§ 55. Professor Savory
asked the Minister of Agriculture why he has instructed the county war agricultural committees to ignore all sales of cereals made before 1st February, 1941, when calculating the number of cereal coupons which shall be issued to farmers; and on what grounds a farmer who sold his crops of cereals before 1st February should be penalised?
Every farmer is entitled to coupons to supplement his own resources so as to enable him to provide at least the rations for his stock on the scale laid down in the scheme. Sales of cereals before 1st February are taken into account in calculating the number of coupons to be issued to a farmer to the extent that they may liquidate a surplus 1523 produced on his farm. They are not regarded, however, as establishing a credit against which the farmer can draw in the future.
§ Professor Savory
Would my right hon. Friend inform the executive officer of the war agricultural committee of Berkshire that the Minister's instructions have been misunderstood, because that officer has given to local farmers who have applied to him instructions in the sense which I have indicated in my Question?
If my hon. Friend will let me have particulars, I will see what I can do, but I doubt very much whether the officer has misinterpreted my instructions.
§ Professor Savory
Is my right hon. Friend aware that last Saturday, in Reading, at a large protest meeting of Berkshire farmers, it was stated that, of the 4,000 farmers in Berkshire, the vast majority would have to appeal because they were not receiving the coupons to which they were entitled, according to the pamphlet distributed by my right hon. Friend?
This rationing scheme is bound, unfortunately, to be very complicated, but it is essential, in our view, because of the extremely serious position in regard to feeding-stuffs. There is, inevitably, a large number of appeals, and the county committees will no doubt deal with them as quickly as possible.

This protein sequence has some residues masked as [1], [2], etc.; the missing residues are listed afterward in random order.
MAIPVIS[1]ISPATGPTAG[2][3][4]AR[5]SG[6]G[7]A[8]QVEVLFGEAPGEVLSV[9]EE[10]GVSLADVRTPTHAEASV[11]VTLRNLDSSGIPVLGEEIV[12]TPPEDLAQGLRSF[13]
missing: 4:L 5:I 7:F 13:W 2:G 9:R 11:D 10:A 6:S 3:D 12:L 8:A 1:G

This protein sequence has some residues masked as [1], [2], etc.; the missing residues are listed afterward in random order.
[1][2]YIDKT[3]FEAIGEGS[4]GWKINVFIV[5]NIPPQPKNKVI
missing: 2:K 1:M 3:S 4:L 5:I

§ 56. Professor Savory
asked the Minister of Agriculture whether he is aware that a farmer who grew no cereals on his farm has received his full number of coupons, whereas a farmer who has grown and sold his wheat and barley for human consumption has not received the coupons to which he is entitled under the scheme; and, as this is totally at variance with the details of the scheme as expounded in the Grow-More leaflet, No. 52, he will revise these instructions to the county war agricultural committees, which are causing the greatest inconvenience to farmers, who are compelled to make appeals in order to obtain the actual number of coupons to which they are entitled?
I am aware of the difference referred to by my hon. Friend. 1524 A grain-growing farmer who had adequate supplies of cereals on his farm but has sold them, can obtain coupons only when he has satisfied his county war agricultural executive committee that the grain that he has left on the farm is inadequate to provide the basic rations for his livestock, according to the scale laid down. The feeding-stuffs supply position is such that further feeding-stuffs cannot be afforded to those who do not need them.
§ 57. Professor Savory
asked the Minister of Agriculture whether he has any estimate of the number of appeals with reference to coupons and the time it will take before they are all dealt with?
It is not yet possible to make an estimate of the number of applications for additional coupons that committees have received, or will receive under the animal feeding-stuffs rationing scheme. The county war agricultural executive committees are dealing with applications as rapidly as possible, and interim arrangements have been made under which an applicant may be supplied with coupons to carry him through February, pending consideration of his application.
§ Professor Savory
Why should innumerable farmers be obliged to appeal in order to obtain the coupons to which they are entitled and which are apparently now in the possession of county war agricultural committees?
As I said in answer to my hon. Friend's earlier Supplementary Question, the position is extremely complicated, and very elaborate calculations have to be made by the committees. Special steps are being taken to assist farmers while appeals are under consideration.